Open dumpsters let rain wash pollutants through drain holes and into storm drains.  

Keep dumpsters closed to prevent "dumpster soup" from reaching local creeks and lakes.

leaky dumpster with hole

(Images courtesy of Pierce County.)

Looking for safe ways to dispose of household toxics?

Click on the image below for more information on where to take chemicals and other materials inappropriate for regular garbage.

Example hazardous waste
Button report a spill

Examples of spills: paint, oil, pesticide, antifreeze, and sewage spills; but a spill can be anything harmful to human health or the environment.

Below are links to resources to help you dispose of toxics safely:

Snohomish County Hazardous Waste

Acids, Aerosol Spray Cans, Antifreeze*, Batteries*, Bleach, Brake Fluid, Chemistry Sets, Cooking Oil, Drain Cleaners, Dyes, Fertilizers, Fire Extinguishers*, Flammable Liquids, Floor Wax, Fluorescent Tubes/Bulbs*, Fungicides, Furniture Polish, Road Flares, Gasoline / Diesel, Glues, Herbicides, Hydraulic Fluid, Insecticides, Mildew Removers, Moth Balls, Motor Oil*, Neon Lights, Kerosene & Kerosene-filled Heaters, Lamp Ballasts (unstamped/pre-1975), Lead, Mercury, Oil Filters*, Oven Cleaners, Paint, Varnish or Stains (Oil-based) , Paint, Latex (for a fee), Paint Thinner, Pesticides, Photographic Chemicals, Pool Chemicals, Propane Tanks* (BBQ size or smaller), Rug and Upholstery Cleaners, Shoe or Silver Polish, Smoke Detectors, Solvents, Switches containing Mercury, Tar / Roofing Tar, Thermometers or Thermostats containing Mercury, Transmission Fluid, Ultraviolet Light Tubes, Wood Preservatives, X-Ray Film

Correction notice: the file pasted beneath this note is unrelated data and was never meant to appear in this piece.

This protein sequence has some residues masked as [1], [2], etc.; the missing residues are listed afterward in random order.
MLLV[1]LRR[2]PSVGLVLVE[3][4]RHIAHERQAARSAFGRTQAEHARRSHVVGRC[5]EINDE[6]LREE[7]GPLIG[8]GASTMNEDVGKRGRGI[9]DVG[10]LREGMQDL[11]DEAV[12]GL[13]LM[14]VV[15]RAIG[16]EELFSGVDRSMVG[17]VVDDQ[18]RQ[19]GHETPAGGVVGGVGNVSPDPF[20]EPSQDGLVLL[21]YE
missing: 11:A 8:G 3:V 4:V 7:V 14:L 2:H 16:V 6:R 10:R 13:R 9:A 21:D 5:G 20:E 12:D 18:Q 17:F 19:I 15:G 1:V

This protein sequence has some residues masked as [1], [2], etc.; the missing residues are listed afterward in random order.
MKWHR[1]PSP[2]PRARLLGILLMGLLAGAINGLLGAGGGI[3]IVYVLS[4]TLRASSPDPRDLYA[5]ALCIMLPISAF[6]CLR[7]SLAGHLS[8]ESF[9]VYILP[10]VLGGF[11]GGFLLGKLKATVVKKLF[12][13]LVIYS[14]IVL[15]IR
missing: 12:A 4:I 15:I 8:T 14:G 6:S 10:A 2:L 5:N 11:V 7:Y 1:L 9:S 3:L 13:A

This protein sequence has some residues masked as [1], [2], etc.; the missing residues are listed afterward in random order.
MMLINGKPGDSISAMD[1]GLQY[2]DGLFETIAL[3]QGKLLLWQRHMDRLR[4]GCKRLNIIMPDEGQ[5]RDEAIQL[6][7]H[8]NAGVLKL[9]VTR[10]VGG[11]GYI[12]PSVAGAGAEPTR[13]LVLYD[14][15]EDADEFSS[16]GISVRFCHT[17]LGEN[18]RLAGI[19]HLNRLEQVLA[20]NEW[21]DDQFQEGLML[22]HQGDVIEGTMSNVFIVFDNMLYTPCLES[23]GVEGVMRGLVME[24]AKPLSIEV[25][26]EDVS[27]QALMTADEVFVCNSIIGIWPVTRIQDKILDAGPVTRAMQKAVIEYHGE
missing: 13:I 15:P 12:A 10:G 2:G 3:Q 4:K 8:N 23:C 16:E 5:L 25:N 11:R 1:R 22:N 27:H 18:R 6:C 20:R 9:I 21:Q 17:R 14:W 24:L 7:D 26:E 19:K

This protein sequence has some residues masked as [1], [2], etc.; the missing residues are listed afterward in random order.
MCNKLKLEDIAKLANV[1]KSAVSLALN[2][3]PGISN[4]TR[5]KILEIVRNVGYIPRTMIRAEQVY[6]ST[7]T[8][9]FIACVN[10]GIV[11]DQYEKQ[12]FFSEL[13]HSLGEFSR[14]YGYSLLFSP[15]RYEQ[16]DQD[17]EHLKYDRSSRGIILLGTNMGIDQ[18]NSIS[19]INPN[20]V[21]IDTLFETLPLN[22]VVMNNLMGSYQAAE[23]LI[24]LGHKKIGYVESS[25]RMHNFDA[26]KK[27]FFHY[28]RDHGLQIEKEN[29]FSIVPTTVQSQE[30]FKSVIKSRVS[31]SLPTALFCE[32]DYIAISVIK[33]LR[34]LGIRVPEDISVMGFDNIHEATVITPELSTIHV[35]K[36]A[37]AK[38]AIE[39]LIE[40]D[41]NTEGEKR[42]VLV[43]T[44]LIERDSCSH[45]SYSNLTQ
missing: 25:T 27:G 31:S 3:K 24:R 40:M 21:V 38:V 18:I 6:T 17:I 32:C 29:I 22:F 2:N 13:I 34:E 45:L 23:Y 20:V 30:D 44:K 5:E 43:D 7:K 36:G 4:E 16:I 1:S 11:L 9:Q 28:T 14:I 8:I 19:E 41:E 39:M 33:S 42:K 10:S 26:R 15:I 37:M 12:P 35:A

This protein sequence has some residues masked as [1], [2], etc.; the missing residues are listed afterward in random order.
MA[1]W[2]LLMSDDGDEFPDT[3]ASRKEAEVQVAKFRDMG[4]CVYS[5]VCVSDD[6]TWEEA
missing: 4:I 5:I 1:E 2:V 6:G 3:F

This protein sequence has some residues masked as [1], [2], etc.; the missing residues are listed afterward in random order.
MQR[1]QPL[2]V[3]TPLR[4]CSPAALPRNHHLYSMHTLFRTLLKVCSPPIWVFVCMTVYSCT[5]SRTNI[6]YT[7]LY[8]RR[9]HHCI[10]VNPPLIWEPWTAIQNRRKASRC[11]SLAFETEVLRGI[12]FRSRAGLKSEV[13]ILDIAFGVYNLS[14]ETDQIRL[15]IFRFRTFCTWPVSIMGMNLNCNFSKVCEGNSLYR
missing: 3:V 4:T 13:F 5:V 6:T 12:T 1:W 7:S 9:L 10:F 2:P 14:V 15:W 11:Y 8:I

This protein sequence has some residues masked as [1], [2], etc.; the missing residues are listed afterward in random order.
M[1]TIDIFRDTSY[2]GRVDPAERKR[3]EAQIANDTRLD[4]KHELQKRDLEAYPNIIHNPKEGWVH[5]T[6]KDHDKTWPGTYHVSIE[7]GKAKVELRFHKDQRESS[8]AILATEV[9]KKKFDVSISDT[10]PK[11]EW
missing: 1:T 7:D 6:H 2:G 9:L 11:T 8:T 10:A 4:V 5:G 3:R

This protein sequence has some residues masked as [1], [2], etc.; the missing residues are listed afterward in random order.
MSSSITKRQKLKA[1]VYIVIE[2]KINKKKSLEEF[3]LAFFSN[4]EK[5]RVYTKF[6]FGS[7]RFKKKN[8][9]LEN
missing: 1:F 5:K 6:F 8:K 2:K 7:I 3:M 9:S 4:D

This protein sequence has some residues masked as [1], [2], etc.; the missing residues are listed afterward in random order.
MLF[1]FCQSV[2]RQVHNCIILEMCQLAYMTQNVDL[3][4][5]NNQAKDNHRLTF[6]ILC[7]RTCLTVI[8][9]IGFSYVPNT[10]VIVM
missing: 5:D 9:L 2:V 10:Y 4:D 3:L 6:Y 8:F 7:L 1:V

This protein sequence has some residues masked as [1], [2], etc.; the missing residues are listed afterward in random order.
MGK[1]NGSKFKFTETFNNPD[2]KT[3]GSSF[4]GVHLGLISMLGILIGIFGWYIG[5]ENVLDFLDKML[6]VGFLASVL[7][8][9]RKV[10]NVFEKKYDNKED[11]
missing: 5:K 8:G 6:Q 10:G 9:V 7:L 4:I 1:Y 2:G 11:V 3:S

*These items are also accepted at Recycling and Transfer Stations and Drop Box sites. Some quantity limits or other restrictions may apply.

Ecycle Washington  (electronics)

Take It Back Network (computers, monitors, TVs, fluorescent light bulbs and tubes)

Call2Recyle (batteries)

Light Recycle (fluorescent light bulbs and tubes)

Take Back Your Meds (unwanted medicines)

Adopt a Drain Flier For Social Media

To learn more click here

What is stormwater?